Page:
3. Stamina, the stamens, are various in number, in different flowers, and are situated withinside of the corolla. The stamen consists of a filamentum, or filament, and the anthera or anther. The cells of the latter contain the pollen, or fecundating dust.

4. Pistilla, the pistils, stand in the centre of the circle formed by the stamens, and consist of the germen or rudiments of the future fruit or seed; the stile, which elevates the stigma; and the stigma, which is destined to receive the pollen.

5. Pericarpium, the seed-vessel, is formed from the germen enlarged, and is of the following kinds : a capsula, or capsule; siliqua, or pod ; legumen, or legume, the fruit of the pea-kind; drupa, stone-fruit; pomum, an apple; bacca, a berry; and strobilus, a cone.

6. Semina, the seeds, are composed of the embryo or germ, called by Linnæns, corculum, or little heart; the cotyledones, or seed-lobes, almost universally two in nuinber; albumen, the white; vitellas, the yolk; testa, the skin; and hilum, the scar. Seeds are often accompanied by appendages or accessory parts; as, pellicula, the pellicle; arillus, the tunic; pappus, the seed-down; cauda, a tail ; rostrum, a beak.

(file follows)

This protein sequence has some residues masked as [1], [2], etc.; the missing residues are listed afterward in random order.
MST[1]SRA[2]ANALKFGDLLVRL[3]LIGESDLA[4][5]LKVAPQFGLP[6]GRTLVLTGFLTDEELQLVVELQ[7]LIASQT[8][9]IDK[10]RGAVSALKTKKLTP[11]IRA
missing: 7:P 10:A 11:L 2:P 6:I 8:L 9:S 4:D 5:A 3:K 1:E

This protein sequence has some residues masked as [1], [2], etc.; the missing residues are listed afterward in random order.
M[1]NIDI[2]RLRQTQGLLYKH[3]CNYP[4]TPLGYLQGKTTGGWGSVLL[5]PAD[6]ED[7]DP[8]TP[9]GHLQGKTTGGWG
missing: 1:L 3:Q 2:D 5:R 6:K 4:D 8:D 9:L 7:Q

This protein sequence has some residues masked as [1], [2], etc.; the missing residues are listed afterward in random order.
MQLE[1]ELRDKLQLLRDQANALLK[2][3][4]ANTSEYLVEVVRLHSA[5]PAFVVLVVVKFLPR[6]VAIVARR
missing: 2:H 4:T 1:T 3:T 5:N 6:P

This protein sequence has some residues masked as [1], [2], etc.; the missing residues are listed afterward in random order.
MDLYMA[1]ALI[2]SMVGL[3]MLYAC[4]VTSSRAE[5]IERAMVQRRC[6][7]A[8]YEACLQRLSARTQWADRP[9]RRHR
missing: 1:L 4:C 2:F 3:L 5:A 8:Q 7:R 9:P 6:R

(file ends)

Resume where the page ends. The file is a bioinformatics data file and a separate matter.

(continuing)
7. Receptaculum, the receptacle, is the base which receives the other parts of the fructification. It is proper when it supports the parts of a single fructification only; when it is a base to which only the parts of the flower are joined, and not the germen, it is called a receptacle of the flower, in which case the germen being placed below the receptacle of the flower, has a base of its own, which is called the receptacle of the fruit; and it is called a receptacle of the seeds, when it is a base to which the seeds are fastened within the pericarpium. It is termed common when it supports a head of flowers,